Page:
banner image
No data available.
Please log in to see this content.
You have no subscription access to this content.
No metrics data to plot.
The attempt to load metrics for this article has failed.
The attempt to plot a graph for these metrics has failed.
Microporous inorganic membranes for high temperature hydrogen purification
Rent this article for


Image of FIG. 1.
FIG. 1.

Correlation of permeance of individual component with its molecular weight at different temperatures (solid curves are for visual guide) (Ref. 39).

Image of FIG. 2.
FIG. 2.

Schematic depiction of the zeolite membrane formation on a porous substrate: (a) nucleation on the surface and (b) crystal growth into the continuous polycrystalline membrane.

Image of FIG. 3.
FIG. 3.

Topological structures of the ten-member ring MFI zeolite pore openings.

Image of FIG. 4.
FIG. 4.

MFI-type zeolite membrane synthesized by seeded secondary growth method: (a) and (b) surface and cross section of the nanoparticle seed layer and (c) and (d) surface and cross section of the resultant zeolite membrane after secondary growth from a template free precursor solution.

Image of FIG. 5.
FIG. 5.

Structure of the eight-member ring DDR zeolite pore opening.

Image of FIG. 6.
FIG. 6.

SEM pictures of a DDR-type zeolite membrane: (a) surface and (b) cross section (Ref. 52).

Image of FIG. 7.
FIG. 7.

Permeation of equimolar gas mixture during the process of membrane modification (Ref. 55).

Image of FIG. 8.
FIG. 8.

Single gas permeation as a function of temperature before and after membrane modification: (a) permeance and (b) permselectivity.

Image of FIG. 9.
FIG. 9.

Calculated activation energy of gas diffusion for counterdiffusion CVD modified MFI-type (circle symbols) zeolite membranes and that of counterdiffusion CVD modified DDR-type (square symbols) zeolite membranes (Ref. 52) as a function of the ratio of kinetic diameter of the diffusion gas molecule to the zeolite pore diameter .

Image of FIG. 10.
FIG. 10.

TEM image of the cross section of a microporous silica membrane prepared by sol-gel technique on an alumina substrate (Ref. 105).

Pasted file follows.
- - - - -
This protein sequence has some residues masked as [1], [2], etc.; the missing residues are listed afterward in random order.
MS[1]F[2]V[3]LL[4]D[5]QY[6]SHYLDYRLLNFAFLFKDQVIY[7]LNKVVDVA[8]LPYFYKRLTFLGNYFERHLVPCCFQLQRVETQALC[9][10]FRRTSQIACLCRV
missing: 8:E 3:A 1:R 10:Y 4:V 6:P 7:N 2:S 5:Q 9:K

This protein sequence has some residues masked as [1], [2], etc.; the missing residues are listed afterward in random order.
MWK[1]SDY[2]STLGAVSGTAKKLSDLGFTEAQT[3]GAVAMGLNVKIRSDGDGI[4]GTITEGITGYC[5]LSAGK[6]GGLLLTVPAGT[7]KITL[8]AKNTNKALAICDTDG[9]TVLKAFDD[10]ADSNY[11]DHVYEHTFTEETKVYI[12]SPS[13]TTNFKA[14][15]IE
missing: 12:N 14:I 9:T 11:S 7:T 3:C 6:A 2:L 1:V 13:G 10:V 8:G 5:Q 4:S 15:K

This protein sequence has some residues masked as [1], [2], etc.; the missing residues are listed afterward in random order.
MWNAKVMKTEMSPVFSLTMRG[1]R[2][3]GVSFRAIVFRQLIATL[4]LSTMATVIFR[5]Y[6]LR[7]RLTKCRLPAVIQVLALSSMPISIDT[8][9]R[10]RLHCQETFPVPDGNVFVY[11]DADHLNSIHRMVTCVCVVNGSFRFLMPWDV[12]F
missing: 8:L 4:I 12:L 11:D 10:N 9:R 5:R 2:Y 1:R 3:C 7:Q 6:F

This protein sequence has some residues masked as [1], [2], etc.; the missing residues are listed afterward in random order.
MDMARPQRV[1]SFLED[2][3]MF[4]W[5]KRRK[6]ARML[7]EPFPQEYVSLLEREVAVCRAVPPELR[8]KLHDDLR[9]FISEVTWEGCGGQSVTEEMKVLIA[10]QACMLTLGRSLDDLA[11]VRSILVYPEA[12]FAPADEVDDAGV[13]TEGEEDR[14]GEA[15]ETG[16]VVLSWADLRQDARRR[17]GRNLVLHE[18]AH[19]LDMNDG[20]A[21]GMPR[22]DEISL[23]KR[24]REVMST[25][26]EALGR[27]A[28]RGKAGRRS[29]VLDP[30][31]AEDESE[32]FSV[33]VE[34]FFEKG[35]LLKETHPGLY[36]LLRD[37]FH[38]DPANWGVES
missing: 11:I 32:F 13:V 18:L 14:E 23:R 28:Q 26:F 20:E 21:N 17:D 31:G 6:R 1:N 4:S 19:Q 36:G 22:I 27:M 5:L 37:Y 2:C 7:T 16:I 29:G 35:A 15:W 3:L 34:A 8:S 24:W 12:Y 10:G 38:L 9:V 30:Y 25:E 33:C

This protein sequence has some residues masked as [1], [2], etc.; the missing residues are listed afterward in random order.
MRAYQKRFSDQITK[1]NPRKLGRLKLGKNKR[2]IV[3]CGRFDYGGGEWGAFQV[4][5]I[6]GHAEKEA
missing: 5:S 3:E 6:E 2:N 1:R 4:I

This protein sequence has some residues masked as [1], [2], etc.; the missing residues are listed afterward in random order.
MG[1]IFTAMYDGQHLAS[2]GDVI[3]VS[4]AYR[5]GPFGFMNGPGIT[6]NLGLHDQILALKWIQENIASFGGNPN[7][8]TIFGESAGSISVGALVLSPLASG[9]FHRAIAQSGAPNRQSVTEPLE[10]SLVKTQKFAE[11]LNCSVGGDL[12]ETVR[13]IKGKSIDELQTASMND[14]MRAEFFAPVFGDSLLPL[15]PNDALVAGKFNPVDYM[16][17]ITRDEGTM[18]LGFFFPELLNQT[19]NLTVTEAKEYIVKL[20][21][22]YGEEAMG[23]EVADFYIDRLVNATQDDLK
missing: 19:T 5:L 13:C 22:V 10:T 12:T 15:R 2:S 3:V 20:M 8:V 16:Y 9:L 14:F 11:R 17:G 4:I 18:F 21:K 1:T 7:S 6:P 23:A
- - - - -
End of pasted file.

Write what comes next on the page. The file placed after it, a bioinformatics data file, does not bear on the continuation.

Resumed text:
Image of FIG. 11.
FIG. 11.

Gas permeance through sol-gel-derived microporous silica membranes at different temperatures (Refs. 128 and 129).

Image of FIG. 12.
FIG. 12.

Long-term hydrothermal stability between the pure silica membrane and the composite membrane 03Si–Al prepared using a molar ratio of TEOS/aluminum-tri-sec-butoxide of 33.3 (Ref. 133).

Image of FIG. 13.
FIG. 13.

Proposed mechanism of the pore structure stabilization in the CTMSS material as opposed to the hydrothermal instability of the MSS material (Ref. 140).

Image of FIG. 14.
FIG. 14.

Molecular size dependence of permeation in the silica/-alumina multilayer membrane at (Ref. 143).


Generic image for table
Table I.

Kinetic diameter and molecular mass for some small gases.

Generic image for table
Table II.

Single gas permeance through MFI zeolite membrane at elevated temperatures.

Generic image for table
Table III.

Single gas permeation in DDR-type membranes.

Generic image for table
Table IV.

Summary of reported gas separation results of CVD-derived silica membranes.

Generic image for table
Table V.

Summary of reported gas separation results of sol-gel-derived silica membranes.

Generic image for table
Table VI.

Summary of reported separation in metal-doped silica membranes.


Article metrics loading...


Full text loading...

This is a required field
Please enter a valid email address
752b84549af89a08dbdd7fdb8b9568b5 journal.articlezxybnytfddd
Scitation: Microporous inorganic membranes for high temperature hydrogen purification